“A substantial number of young adults view ownership as making more sense than renting,” Simmons says, “and interest in homeownership is very high among young adults. But they just haven’t been able to do it.”

It’s a story that’s very familiar to any millennials scanning the property market and lamenting the high cost of a home: renting just makes a lot more financial sense right now. Statistics certainly bears that out. Burns says that while his research shows that homeownership isn’t dead, he believes the younger generation will achieve a roughly 10% lower homeownership rate than their parents.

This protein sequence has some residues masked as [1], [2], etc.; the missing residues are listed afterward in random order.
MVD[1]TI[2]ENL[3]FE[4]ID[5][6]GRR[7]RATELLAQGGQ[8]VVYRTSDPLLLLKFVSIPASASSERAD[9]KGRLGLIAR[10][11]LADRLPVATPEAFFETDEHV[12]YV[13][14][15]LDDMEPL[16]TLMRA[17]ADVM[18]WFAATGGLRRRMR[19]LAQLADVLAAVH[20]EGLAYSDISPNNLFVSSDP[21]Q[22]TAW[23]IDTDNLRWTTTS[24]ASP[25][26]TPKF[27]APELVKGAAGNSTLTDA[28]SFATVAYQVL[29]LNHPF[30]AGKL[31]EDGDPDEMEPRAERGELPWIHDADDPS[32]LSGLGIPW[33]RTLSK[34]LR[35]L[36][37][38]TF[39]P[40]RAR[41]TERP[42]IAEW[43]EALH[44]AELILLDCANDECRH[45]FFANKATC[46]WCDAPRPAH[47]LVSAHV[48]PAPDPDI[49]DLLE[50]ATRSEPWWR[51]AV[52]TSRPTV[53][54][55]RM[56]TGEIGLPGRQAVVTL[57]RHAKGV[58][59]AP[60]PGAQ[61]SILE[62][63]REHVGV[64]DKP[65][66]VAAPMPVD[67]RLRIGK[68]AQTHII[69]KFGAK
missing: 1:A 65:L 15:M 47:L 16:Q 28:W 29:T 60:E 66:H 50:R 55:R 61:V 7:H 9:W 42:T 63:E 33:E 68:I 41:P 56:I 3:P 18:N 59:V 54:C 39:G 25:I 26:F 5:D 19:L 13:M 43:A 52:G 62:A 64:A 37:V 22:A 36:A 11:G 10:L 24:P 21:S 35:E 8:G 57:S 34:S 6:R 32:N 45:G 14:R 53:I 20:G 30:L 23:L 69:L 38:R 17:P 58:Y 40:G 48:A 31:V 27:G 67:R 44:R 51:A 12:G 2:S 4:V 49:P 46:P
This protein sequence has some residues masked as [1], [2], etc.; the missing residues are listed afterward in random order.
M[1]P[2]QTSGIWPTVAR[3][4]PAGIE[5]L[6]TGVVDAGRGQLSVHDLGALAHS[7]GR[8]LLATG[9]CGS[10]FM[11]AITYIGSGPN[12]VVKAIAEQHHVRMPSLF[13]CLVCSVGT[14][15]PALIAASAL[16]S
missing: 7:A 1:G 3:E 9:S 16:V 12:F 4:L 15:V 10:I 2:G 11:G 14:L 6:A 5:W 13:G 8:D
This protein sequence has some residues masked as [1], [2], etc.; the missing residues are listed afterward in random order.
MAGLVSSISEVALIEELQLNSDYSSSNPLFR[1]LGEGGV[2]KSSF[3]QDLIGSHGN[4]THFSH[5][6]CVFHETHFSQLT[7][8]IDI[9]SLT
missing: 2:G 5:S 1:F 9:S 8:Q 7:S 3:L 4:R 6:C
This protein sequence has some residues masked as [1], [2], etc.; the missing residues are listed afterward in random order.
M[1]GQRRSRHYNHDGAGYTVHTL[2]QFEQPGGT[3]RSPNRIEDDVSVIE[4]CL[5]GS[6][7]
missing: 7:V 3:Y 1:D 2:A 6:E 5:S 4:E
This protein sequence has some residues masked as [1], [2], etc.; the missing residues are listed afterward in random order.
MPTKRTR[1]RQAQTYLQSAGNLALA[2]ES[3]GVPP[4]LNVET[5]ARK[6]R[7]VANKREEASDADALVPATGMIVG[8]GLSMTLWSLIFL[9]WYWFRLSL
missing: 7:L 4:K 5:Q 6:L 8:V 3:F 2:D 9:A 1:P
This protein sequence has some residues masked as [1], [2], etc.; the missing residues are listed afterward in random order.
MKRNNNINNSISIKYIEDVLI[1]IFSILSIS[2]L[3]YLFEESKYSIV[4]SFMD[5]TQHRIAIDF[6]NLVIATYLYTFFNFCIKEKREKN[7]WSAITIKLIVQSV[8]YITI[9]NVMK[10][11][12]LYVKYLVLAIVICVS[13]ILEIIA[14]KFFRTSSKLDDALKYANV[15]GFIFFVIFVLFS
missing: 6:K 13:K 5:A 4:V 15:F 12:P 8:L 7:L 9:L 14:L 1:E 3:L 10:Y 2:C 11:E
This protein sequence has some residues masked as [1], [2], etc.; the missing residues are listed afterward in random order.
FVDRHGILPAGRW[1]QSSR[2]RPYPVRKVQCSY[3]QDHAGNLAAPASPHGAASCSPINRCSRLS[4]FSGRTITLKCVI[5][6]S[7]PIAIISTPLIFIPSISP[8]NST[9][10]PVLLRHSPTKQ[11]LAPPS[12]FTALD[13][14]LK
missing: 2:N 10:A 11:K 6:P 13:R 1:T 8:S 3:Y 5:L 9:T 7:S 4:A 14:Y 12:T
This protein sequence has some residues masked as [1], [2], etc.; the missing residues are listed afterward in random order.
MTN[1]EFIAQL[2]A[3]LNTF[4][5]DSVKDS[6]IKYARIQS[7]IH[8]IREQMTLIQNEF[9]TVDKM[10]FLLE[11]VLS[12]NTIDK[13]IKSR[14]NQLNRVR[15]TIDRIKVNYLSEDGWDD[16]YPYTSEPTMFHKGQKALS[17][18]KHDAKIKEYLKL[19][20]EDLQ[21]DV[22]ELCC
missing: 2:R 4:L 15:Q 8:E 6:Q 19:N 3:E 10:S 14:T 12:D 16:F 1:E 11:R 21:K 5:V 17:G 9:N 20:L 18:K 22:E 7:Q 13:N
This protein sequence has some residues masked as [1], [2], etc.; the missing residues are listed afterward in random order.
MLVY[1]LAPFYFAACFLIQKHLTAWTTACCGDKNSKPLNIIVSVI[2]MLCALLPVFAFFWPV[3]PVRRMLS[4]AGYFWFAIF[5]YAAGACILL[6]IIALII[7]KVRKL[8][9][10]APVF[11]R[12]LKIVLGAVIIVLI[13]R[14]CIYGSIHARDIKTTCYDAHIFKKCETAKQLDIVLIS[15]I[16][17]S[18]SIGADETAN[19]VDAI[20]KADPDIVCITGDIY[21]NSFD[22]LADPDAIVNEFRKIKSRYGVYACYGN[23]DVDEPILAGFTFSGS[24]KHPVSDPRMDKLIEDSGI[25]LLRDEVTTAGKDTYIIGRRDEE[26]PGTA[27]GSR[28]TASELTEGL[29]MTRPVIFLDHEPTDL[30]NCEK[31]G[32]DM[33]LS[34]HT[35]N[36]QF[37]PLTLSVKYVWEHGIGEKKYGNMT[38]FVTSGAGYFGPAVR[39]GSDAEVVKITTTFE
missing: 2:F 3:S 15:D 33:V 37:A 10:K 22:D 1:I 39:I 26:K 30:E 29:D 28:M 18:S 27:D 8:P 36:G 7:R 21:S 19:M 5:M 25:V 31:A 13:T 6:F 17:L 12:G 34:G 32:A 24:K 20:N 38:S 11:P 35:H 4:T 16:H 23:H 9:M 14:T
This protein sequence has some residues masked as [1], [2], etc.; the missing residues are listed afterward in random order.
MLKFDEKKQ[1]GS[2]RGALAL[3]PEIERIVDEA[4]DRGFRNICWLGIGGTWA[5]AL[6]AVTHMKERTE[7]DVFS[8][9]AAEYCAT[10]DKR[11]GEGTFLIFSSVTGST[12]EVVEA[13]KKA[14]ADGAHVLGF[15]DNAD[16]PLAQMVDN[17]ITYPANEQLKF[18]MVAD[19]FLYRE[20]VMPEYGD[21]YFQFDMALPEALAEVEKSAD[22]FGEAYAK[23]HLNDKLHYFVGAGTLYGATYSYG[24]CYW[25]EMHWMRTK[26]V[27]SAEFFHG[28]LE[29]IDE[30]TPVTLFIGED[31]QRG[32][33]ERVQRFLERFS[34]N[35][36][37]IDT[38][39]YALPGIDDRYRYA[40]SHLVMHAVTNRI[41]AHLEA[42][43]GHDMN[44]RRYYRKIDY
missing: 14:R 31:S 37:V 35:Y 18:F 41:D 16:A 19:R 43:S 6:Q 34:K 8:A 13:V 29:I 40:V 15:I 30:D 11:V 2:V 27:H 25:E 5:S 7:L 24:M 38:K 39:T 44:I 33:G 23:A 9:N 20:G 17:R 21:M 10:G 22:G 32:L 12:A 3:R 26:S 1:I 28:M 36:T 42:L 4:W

Jonathan Spader, a senior research associate at Harvard’s Joint Center for Housing Studies, also sees the credit market playing a big role in pushing more people towards rental housing, as it’s harder for many to secure a loan for a starter home. He sees the rise in single-family rental homes as the story of a demographic facing increased hurdles to owning their own place, not some serious shift in attitudes towards ownership. For many, these homes offer an affordable option for moving to the suburbs, and into an area with good schools to start a family, when money for a downpayment is lacking.

Maybe the expectation of having your own home is, in a small way, being replaced by a desire to get more space and a better location—without the burden of a big upfront investment.